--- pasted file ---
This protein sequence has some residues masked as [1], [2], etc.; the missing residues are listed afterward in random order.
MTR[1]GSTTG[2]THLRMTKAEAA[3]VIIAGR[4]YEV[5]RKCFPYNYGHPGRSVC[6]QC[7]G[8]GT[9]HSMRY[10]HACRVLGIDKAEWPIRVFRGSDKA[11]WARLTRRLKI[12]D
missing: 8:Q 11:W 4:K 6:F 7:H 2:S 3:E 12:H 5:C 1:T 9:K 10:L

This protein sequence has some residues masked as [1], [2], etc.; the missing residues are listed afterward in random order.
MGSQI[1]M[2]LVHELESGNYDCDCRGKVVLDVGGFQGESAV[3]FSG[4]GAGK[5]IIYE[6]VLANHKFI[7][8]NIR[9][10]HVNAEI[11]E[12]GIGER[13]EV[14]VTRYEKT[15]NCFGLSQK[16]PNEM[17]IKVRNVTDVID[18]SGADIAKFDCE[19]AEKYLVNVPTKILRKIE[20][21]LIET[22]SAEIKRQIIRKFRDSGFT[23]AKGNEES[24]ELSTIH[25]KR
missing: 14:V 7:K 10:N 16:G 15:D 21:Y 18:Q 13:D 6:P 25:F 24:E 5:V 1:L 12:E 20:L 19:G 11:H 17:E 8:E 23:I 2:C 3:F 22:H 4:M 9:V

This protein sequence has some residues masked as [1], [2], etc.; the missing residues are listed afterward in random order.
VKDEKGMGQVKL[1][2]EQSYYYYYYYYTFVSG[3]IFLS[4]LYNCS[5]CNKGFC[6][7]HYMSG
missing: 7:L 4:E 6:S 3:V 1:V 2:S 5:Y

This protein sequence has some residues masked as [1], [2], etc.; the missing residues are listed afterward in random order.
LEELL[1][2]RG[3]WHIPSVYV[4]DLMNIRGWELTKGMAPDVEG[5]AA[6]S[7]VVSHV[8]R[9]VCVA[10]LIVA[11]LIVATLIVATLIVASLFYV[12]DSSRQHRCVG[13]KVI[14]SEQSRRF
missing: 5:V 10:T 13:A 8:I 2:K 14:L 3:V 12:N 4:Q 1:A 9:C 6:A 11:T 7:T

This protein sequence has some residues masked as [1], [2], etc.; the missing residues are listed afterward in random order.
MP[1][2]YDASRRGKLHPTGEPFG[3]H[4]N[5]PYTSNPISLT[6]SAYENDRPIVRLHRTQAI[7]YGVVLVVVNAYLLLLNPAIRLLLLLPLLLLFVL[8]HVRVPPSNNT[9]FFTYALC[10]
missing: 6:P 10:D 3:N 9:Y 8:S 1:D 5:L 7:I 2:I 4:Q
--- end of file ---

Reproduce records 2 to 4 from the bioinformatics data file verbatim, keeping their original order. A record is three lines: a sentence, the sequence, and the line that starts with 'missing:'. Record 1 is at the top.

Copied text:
This protein sequence has some residues masked as [1], [2], etc.; the missing residues are listed afterward in random order.
MGSQI[1]M[2]LVHELESGNYDCDCRGKVVLDVGGFQGESAV[3]FSG[4]GAGK[5]IIYE[6]VLANHKFI[7][8]NIR[9][10]HVNAEI[11]E[12]GIGER[13]EV[14]VTRYEKT[15]NCFGLSQK[16]PNEM[17]IKVRNVTDVID[18]SGADIAKFDCE[19]AEKYLVNVPTKILRKIE[20][21]LIET[22]SAEIKRQIIRKFRDSGFT[23]AKGNEES[24]ELSTIH[25]KR
missing: 14:V 7:K 10:N 16:G 15:D 21:Y 18:Q 13:D 6:P 25:F 24:E 5:V 1:L 12:E 20:L 19:G 11:H 17:E 8:E 23:I 2:C 3:F 22:H 4:M 9:V

This protein sequence has some residues masked as [1], [2], etc.; the missing residues are listed afterward in random order.
VKDEKGMGQVKL[1][2]EQSYYYYYYYYTFVSG[3]IFLS[4]LYNCS[5]CNKGFC[6][7]HYMSG
missing: 7:L 4:E 6:S 3:V 1:V 2:S 5:Y

This protein sequence has some residues masked as [1], [2], etc.; the missing residues are listed afterward in random order.
LEELL[1][2]RG[3]WHIPSVYV[4]DLMNIRGWELTKGMAPDVEG[5]AA[6]S[7]VVSHV[8]R[9]VCVA[10]LIVA[11]LIVATLIVATLIVASLFYV[12]DSSRQHRCVG[13]KVI[14]SEQSRRF
missing: 5:V 10:T 13:A 8:I 2:K 14:L 3:V 12:N 4:Q 1:A 9:C 6:A 11:T 7:T